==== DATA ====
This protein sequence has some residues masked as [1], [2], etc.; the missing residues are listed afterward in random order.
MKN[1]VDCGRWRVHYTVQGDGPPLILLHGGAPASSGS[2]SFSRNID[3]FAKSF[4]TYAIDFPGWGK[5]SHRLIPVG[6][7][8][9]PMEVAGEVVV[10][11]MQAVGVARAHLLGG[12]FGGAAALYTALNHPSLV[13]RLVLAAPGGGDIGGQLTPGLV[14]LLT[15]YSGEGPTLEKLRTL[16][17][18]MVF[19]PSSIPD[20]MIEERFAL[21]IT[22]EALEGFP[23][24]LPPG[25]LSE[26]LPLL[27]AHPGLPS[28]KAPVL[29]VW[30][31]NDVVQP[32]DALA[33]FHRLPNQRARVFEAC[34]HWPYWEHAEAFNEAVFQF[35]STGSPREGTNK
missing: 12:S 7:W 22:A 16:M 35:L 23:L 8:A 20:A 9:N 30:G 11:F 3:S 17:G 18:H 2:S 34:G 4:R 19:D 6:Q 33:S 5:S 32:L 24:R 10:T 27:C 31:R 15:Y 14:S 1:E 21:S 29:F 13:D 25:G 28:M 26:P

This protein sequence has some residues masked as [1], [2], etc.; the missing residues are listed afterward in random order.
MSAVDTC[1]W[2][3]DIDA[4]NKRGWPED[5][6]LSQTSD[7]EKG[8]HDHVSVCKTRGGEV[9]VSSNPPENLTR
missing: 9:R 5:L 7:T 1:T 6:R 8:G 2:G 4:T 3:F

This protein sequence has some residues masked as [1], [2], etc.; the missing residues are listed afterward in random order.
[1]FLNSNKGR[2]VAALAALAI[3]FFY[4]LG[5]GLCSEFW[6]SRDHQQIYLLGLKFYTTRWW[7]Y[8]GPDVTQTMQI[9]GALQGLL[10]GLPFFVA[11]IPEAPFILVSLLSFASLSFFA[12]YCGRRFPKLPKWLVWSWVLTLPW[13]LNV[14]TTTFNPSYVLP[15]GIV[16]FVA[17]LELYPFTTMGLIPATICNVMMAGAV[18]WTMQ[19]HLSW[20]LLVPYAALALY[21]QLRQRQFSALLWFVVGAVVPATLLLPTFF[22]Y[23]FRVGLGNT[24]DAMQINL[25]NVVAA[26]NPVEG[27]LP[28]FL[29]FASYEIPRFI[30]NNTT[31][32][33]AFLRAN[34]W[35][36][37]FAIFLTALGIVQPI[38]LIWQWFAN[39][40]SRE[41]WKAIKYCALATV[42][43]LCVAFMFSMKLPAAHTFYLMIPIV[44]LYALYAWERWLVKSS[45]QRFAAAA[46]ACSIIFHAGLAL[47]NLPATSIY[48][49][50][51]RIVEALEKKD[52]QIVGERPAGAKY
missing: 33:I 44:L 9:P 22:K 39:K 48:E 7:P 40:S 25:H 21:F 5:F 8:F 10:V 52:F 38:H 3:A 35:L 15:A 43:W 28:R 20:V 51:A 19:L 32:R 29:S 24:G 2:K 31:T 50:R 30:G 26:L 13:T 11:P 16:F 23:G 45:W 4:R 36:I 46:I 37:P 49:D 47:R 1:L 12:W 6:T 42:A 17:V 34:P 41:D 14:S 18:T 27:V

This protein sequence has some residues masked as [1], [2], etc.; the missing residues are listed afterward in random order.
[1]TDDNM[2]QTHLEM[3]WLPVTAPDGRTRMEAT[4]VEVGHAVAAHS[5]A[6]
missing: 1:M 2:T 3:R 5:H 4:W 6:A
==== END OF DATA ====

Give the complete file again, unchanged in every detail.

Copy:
This protein sequence has some residues masked as [1], [2], etc.; the missing residues are listed afterward in random order.
MKN[1]VDCGRWRVHYTVQGDGPPLILLHGGAPASSGS[2]SFSRNID[3]FAKSF[4]TYAIDFPGWGK[5]SHRLIPVG[6][7][8][9]PMEVAGEVVV[10][11]MQAVGVARAHLLGG[12]FGGAAALYTALNHPSLV[13]RLVLAAPGGGDIGGQLTPGLV[14]LLT[15]YSGEGPTLEKLRTL[16][17][18]MVF[19]PSSIPD[20]MIEERFAL[21]IT[22]EALEGFP[23][24]LPPG[25]LSE[26]LPLL[27]AHPGLPS[28]KAPVL[29]VW[30][31]NDVVQP[32]DALA[33]FHRLPNQRARVFEAC[34]HWPYWEHAEAFNEAVFQF[35]STGSPREGTNK
missing: 12:S 7:W 22:A 16:M 35:L 23:L 8:A 20:A 9:N 30:G 11:F 3:S 17:G 18:H 2:S 34:G 4:R 19:D 6:Q 33:S 5:S 32:L 24:R 10:T 27:C 31:R 15:Y 14:S 1:E 21:S 29:F 13:D 25:G 28:M 26:P

This protein sequence has some residues masked as [1], [2], etc.; the missing residues are listed afterward in random order.
MSAVDTC[1]W[2][3]DIDA[4]NKRGWPED[5][6]LSQTSD[7]EKG[8]HDHVSVCKTRGGEV[9]VSSNPPENLTR
missing: 9:R 5:L 7:T 1:T 6:R 8:G 2:G 4:T 3:F

This protein sequence has some residues masked as [1], [2], etc.; the missing residues are listed afterward in random order.
[1]FLNSNKGR[2]VAALAALAI[3]FFY[4]LG[5]GLCSEFW[6]SRDHQQIYLLGLKFYTTRWW[7]Y[8]GPDVTQTMQI[9]GALQGLL[10]GLPFFVA[11]IPEAPFILVSLLSFASLSFFA[12]YCGRRFPKLPKWLVWSWVLTLPW[13]LNV[14]TTTFNPSYVLP[15]GIV[16]FVA[17]LELYPFTTMGLIPATICNVMMAGAV[18]WTMQ[19]HLSW[20]LLVPYAALALY[21]QLRQRQFSALLWFVVGAVVPATLLLPTFF[22]Y[23]FRVGLGNT[24]DAMQINL[25]NVVAA[26]NPVEG[27]LP[28]FL[29]FASYEIPRFI[30]NNTT[31][32][33]AFLRAN[34]W[35][36][37]FAIFLTALGIVQPI[38]LIWQWFAN[39][40]SRE[41]WKAIKYCALATV[42][43]LCVAFMFSMKLPAAHTFYLMIPIV[44]LYALYAWERWLVKSS[45]QRFAAAA[46]ACSIIFHAGLAL[47]NLPATSIY[48][49][50][51]RIVEALEKKD[52]QIVGERPAGAKY
missing: 33:I 44:L 9:P 22:K 39:K 48:E 7:P 40:S 25:H 21:F 5:F 8:F 10:V 52:F 38:H 3:A 35:L 15:A 43:W 28:R 20:V 51:A 19:L 32:R 29:S 24:G 2:K 31:T 50:R 30:G 26:L 13:T 11:P 16:F 23:G 45:W 4:R 36:I 46:I 37:P 49:D 47:R 1:L 12:W 6:T 42:A 17:V 34:P 41:D 14:S 18:T 27:V

This protein sequence has some residues masked as [1], [2], etc.; the missing residues are listed afterward in random order.
[1]TDDNM[2]QTHLEM[3]WLPVTAPDGRTRMEAT[4]VEVGHAVAAHS[5]A[6]
missing: 1:M 2:T 3:R 5:H 4:W 6:A